Thursday, 12 May 2016


some of the communication applications in the 1st century
In this 21st Century, Information Communication Technology (ICT) has reached its apex and with the coming in of social media the world has indeed become a global village. 

There are a number of platforms which people are now using with a number of such channels providing instantaneous communication among people across the world.

We can talk of WhatsApp, Facebook, Twitter and Immo just to mention a few. It is now easy to send messages as compared to the communication landscape of the early 80’s whereby people greatly relied on ground phones and postal services.

This is undeniably a good development in as far as communication is concerned. However, the question that directly comes to my mind is; ‘to what extent do we use new media disseminate important information for human development including the promotion of Sexual Reproductive Health (SRH) which is a global challenge more especially among young people?’

Access to SRH services is one of the fundamental rights of young people. Its importance is manifested in the declaration by the World Health Organization (WHO) that millions of young people world-wide are at risk of being effected with Sexual Transmitted Infection (STI’s) and increased cases of unplanned pregnancies.

ICT has become so popular among the youth and this provides an opportunity that could be used to advance the promotion of SRH awareness messages.

Among other non-state actors that work with the youth in Malawi is Youth Net and Counselling (YONECO). The organisation uses various social media channels to engage young people. Among other tools, YONECO uses WhatsApp and the institution created a Whatsapp youth forum dubbed as Youth Breeze where young people discuss several topics related to SRH. In addition to this, the organisation has a dedicated SMS line that helps the youth on such issues.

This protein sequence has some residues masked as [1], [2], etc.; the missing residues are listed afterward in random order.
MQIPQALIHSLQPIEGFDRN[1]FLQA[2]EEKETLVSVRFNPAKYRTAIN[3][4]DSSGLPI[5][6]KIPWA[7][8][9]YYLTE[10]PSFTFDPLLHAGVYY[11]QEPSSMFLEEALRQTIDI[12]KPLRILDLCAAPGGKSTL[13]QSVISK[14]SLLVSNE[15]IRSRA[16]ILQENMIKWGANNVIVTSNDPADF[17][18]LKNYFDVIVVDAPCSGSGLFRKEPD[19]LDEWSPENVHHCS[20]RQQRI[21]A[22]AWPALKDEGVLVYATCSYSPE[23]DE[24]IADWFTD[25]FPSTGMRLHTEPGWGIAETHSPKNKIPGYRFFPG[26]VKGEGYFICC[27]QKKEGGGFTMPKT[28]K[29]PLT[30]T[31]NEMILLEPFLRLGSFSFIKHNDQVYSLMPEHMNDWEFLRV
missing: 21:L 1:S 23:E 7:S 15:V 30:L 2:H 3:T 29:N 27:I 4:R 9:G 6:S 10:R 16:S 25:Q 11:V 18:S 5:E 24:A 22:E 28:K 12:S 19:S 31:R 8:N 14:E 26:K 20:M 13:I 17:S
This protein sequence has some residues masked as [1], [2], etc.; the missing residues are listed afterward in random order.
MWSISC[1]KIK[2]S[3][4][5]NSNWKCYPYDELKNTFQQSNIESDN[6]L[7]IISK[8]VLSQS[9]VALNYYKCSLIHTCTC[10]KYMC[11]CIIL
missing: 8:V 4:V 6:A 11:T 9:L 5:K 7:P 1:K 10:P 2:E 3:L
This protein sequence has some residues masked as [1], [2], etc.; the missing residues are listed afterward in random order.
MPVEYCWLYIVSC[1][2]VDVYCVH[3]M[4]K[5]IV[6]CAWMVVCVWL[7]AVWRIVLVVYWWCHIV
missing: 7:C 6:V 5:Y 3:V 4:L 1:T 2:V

As a country, we can scale up such initiatives like these just to ensure that every adolescent in the country has an opportunity to access such important messages in an effort to protect their lives and enhancing young people’s access to health services.

Many young people have these modern gadgets such as phones, tablets and laptops. Let us think of putting in place proper mechanisms and structures for other young people who live in far-flung areas where access to the internet and mobile phone network is a challenge.  It is the responsibility of the government and all other stakeholders to introduce well-equipped free ICT hubs in remote parts of the country in order to guarantee equality and inclusive access to SRH knowledge and information among young people.

Let us utilize the power and strength that lies in ICT to protect the lives of the youth by providing them with knowledge and reliable information about Sexually Transmitted Infections (STIs) including HIV/AIDS, teen pregnancies, early marriages among other issues so as to groom an impeccable generation.

Surely, the wave of ICT has an undeniable significance in today’s world and social media holds a great potential towards improvement of young people’s sexual reproductive health and rights.

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